The Haunting Holiness of Advent: “Do it Again, Daddy, Do it Again!”

In Advent, Brokenness, Christmas, Culture, Discipleship, Formation by Bizgainey5 Comments

Advent once imagined a season of hope.

Advent once foreshadowed a season in which we replace the tragedy of today with the hope of the Day, yet to come.

Advent once envisioned a season in which holy light celebrated the declension of all that’s dark.

Advent – at one time – celebrated the cessation and fulfillment of all desire!

While the Advent season has become – for many today – a season as haunting as it is holy, for most it’s neither haunting nor holy. We are blissfully unaware of the holiness or grandeur that once marked this season of waiting and watching.  Indeed, most of us live somewhere in between; impervious to the joys afforded and calloused to the pains exploited by the Advent season.

It seems these days that we are hell-bent on sacrificing the holy and suppressing the haunting.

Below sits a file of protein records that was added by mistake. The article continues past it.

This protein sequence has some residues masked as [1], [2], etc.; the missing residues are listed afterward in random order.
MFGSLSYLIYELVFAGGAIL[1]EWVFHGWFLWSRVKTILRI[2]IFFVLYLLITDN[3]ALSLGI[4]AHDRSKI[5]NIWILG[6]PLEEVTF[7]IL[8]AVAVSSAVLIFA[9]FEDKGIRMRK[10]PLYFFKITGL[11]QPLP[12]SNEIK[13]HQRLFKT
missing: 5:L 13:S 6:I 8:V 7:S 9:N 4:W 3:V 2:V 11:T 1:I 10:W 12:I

It’s the type of thing – the haunting holiness we sacrifice and suppress – good novels explore and – in some cases – exploit.  I’ve always been a sucker for a good novel. Particularly one excavating the clay of human relationship and the cultures they shape.

Perhaps my weakness for novels accounts for the reason I stumbled upon Pat Conroy as a teenager.  As a young son of South Carolina who had – for my entire life – looked forward to one day attending the Citadel, it seemed right that I should read The Lords of Discipline.

After reading Conroy’s truculent tale, I chose to attend school elsewhere.

My favorite of Conroy’s novels is The Prince of Tides.  A book exploring the sadness, sorrow, and celebration of what Flannery O’conner once called the Christ-Haunted South. It’s a tragic story.  Much like real life, it’s also full of beauty.  Conroy captures a sense of the haunting and holiness of life; from its simplicity to splendor!